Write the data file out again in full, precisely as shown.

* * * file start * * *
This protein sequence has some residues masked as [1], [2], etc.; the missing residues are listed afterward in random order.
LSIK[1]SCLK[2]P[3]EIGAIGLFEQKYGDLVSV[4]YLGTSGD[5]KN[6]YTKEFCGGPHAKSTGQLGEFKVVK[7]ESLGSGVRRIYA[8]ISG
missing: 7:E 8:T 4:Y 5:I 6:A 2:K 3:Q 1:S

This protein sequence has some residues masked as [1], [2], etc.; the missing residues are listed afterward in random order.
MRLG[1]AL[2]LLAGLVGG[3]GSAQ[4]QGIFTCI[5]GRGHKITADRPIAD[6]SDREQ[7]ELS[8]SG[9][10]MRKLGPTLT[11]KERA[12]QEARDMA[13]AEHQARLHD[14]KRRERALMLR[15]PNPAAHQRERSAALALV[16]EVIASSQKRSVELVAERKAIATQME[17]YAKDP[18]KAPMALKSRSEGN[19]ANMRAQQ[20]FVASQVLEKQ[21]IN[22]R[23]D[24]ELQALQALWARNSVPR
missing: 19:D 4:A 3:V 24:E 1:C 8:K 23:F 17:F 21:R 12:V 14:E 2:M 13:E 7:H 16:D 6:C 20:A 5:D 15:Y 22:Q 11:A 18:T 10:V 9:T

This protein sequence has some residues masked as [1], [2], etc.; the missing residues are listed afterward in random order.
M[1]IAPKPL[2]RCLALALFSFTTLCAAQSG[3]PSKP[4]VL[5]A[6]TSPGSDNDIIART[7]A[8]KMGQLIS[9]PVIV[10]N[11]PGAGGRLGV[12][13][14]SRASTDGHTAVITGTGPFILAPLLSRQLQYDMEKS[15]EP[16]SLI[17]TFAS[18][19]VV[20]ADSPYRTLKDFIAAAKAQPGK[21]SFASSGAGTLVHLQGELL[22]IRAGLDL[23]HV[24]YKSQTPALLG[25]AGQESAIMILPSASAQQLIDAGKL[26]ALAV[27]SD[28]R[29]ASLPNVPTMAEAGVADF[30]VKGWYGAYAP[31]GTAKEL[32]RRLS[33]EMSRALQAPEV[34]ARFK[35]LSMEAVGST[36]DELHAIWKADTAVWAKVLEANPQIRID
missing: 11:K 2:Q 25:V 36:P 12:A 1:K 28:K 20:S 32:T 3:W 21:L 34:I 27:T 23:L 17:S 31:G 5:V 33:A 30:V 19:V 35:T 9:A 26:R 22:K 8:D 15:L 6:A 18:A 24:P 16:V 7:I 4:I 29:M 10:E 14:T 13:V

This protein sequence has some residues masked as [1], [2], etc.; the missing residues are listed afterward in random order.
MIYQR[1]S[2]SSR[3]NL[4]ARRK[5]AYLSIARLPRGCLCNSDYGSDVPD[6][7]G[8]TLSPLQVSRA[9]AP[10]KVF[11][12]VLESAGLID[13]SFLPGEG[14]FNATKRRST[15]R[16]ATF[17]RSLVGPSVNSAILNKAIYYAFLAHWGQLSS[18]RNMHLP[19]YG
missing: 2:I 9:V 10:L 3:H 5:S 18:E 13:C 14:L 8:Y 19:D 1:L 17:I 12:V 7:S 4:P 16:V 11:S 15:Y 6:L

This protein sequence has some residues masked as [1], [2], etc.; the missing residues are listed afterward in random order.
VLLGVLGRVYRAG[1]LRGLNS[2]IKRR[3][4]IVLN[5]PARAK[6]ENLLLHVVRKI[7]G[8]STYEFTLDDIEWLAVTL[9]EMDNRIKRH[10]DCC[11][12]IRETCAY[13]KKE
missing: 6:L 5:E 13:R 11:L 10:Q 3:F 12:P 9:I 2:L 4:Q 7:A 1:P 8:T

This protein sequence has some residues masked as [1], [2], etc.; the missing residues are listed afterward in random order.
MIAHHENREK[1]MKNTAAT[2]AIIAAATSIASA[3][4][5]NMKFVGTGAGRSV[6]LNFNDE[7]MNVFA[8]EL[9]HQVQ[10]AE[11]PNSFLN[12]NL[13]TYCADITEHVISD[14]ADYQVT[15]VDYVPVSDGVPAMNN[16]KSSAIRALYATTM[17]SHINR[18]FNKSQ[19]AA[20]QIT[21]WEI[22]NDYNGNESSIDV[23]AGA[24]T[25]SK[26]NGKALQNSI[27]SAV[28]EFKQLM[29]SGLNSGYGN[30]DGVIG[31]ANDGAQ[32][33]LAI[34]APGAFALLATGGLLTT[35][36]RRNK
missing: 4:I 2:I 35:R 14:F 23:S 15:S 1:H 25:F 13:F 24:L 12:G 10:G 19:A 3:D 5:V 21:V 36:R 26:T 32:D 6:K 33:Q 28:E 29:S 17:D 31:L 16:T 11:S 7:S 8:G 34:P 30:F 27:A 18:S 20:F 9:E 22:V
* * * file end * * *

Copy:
This protein sequence has some residues masked as [1], [2], etc.; the missing residues are listed afterward in random order.
LSIK[1]SCLK[2]P[3]EIGAIGLFEQKYGDLVSV[4]YLGTSGD[5]KN[6]YTKEFCGGPHAKSTGQLGEFKVVK[7]ESLGSGVRRIYA[8]ISG
missing: 7:E 8:T 4:Y 5:I 6:A 2:K 3:Q 1:S

This protein sequence has some residues masked as [1], [2], etc.; the missing residues are listed afterward in random order.
MRLG[1]AL[2]LLAGLVGG[3]GSAQ[4]QGIFTCI[5]GRGHKITADRPIAD[6]SDREQ[7]ELS[8]SG[9][10]MRKLGPTLT[11]KERA[12]QEARDMA[13]AEHQARLHD[14]KRRERALMLR[15]PNPAAHQRERSAALALV[16]EVIASSQKRSVELVAERKAIATQME[17]YAKDP[18]KAPMALKSRSEGN[19]ANMRAQQ[20]FVASQVLEKQ[21]IN[22]R[23]D[24]ELQALQALWARNSVPR
missing: 19:D 4:A 3:V 24:E 1:C 8:K 23:F 17:F 21:R 12:V 14:E 2:M 13:E 7:H 16:D 6:C 20:A 5:D 15:Y 22:Q 11:A 18:T 10:V 9:T

This protein sequence has some residues masked as [1], [2], etc.; the missing residues are listed afterward in random order.
M[1]IAPKPL[2]RCLALALFSFTTLCAAQSG[3]PSKP[4]VL[5]A[6]TSPGSDNDIIART[7]A[8]KMGQLIS[9]PVIV[10]N[11]PGAGGRLGV[12][13][14]SRASTDGHTAVITGTGPFILAPLLSRQLQYDMEKS[15]EP[16]SLI[17]TFAS[18][19]VV[20]ADSPYRTLKDFIAAAKAQPGK[21]SFASSGAGTLVHLQGELL[22]IRAGLDL[23]HV[24]YKSQTPALLG[25]AGQESAIMILPSASAQQLIDAGKL[26]ALAV[27]SD[28]R[29]ASLPNVPTMAEAGVADF[30]VKGWYGAYAP[31]GTAKEL[32]RRLS[33]EMSRALQAPEV[34]ARFK[35]LSMEAVGST[36]DELHAIWKADTAVWAKVLEANPQIRID
missing: 11:K 2:Q 25:V 36:P 12:A 1:K 28:K 20:S 32:T 3:W 21:L 34:I 27:T 23:L 17:S 31:G 5:V 33:A 30:V 19:V 35:T 9:A 26:R 22:K 8:D 15:L 6:A 18:A 24:P 16:V 7:I 4:I 29:M 10:E 14:T 13:V

This protein sequence has some residues masked as [1], [2], etc.; the missing residues are listed afterward in random order.
MIYQR[1]S[2]SSR[3]NL[4]ARRK[5]AYLSIARLPRGCLCNSDYGSDVPD[6][7]G[8]TLSPLQVSRA[9]AP[10]KVF[11][12]VLESAGLID[13]SFLPGEG[14]FNATKRRST[15]R[16]ATF[17]RSLVGPSVNSAILNKAIYYAFLAHWGQLSS[18]RNMHLP[19]YG
missing: 2:I 9:V 10:L 3:H 5:S 18:E 13:C 14:L 8:Y 19:D 1:L 17:I 12:V 7:S 4:P 16:V 11:S 15:Y 6:L

This protein sequence has some residues masked as [1], [2], etc.; the missing residues are listed afterward in random order.
VLLGVLGRVYRAG[1]LRGLNS[2]IKRR[3][4]IVLN[5]PARAK[6]ENLLLHVVRKI[7]G[8]STYEFTLDDIEWLAVTL[9]EMDNRIKRH[10]DCC[11][12]IRETCAY[13]KKE
missing: 6:L 5:E 13:R 11:L 10:Q 3:F 12:P 9:I 2:L 4:Q 7:A 1:P 8:T

This protein sequence has some residues masked as [1], [2], etc.; the missing residues are listed afterward in random order.
MIAHHENREK[1]MKNTAAT[2]AIIAAATSIASA[3][4][5]NMKFVGTGAGRSV[6]LNFNDE[7]MNVFA[8]EL[9]HQVQ[10]AE[11]PNSFLN[12]NL[13]TYCADITEHVISD[14]ADYQVT[15]VDYVPVSDGVPAMNN[16]KSSAIRALYATTM[17]SHINR[18]FNKSQ[19]AA[20]QIT[21]WEI[22]NDYNGNESSIDV[23]AGA[24]T[25]SK[26]NGKALQNSI[27]SAV[28]EFKQLM[29]SGLNSGYGN[30]DGVIG[31]ANDGAQ[32][33]LAI[34]APGAFALLATGGLLTT[35][36]RRNK
missing: 4:I 2:I 35:R 14:F 23:S 15:S 1:H 25:F 13:F 24:L 12:G 10:G 19:A 3:D 5:V 21:V 36:R 26:T 32:D 6:K 33:Q 28:E 29:S 17:D 31:L 16:T 11:S 7:S 8:G 34:P 30:F 27:A 18:S 20:F 9:E 22:V